(I didn't really need the width, because I'd use the template image to calculate the width of the selection using the Scale image widget by just inputting the desired height, given that 128x97 were already set as base dimensions.)
I do admit not being very proficient in mathematics. So I found a simple-to-understand online percent calculator and the default operating system calculator. After much trial and error (but hey :-) I got the right calculations and put them in the right order. Then to automate the whole thing so as to spend less time in the future, I proceeded to put these calculations into LibreOffice (I had to separately find out how to do percent calculations there), and eventually got to connect individual calculations into several formulae.
Yes, I am sure there are probably much simpler math formulae for these calculations, but the main one along with adjacent ones works as expected.
Then I turned to Google Docs, which is this awesome thing if you want to share interesting documents with the world,* and made the spreadsheet look nicer for embedding in a blog.
* Note that information that people want to keep private, secure, and in a cloud, should be kept with the companies that meet three criteria: that said companies are headquartered in countries that have strong respect for people's privacy, that the clouds they use are also located in those countries, and that said companies do not have operations in countries that do not respect people's privacy.So here's the embedded document, and a link to it:
Calculating reserved image height from a selection
So, in the blue column 47 pixels from top of the image is reserved height; if I change it to 46, the other figures will change accordingly. The 'Input free height' cell is where I set the height of the selection that must include everything I want below main screen text; 'Total' is the total height of the selection.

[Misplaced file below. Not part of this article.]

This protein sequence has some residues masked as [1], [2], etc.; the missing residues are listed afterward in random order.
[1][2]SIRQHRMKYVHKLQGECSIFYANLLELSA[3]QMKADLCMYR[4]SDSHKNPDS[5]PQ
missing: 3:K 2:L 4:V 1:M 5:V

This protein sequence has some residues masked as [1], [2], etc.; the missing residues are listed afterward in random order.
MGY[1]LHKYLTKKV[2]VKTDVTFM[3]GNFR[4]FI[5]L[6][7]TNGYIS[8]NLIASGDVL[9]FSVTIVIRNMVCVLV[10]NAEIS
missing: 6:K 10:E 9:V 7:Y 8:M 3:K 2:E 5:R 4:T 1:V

After I get the total height, I use the 128x97-px template image in another window and the Scale image tool where I replace 97 px with the total height, move input focus with the tab button, and the Scale image tool will calculate the right width for me (if height and width values are connected, as in keeping the aspect ratio).
Then I changed the selection in the big image to that size, moved the selection around a bit, copied it, pasted as a new image, and then scaled the image down to 128x97 px. In the scale image tool, I only needed to change the height from 698 pixels to 97 pixels; the width — as the aspect ratio was correct — was then calculated to 128 pixels.
All in all, I had only four tries and not more. That last two consisted of moving the selection around in the big image to more or less center the stage that I had photographed. The right image turned out to be the one at the third try, when I compared the third and fourth tests.
Maybe in the future I'll provide example images to make a visual point of what I wanted to achieve.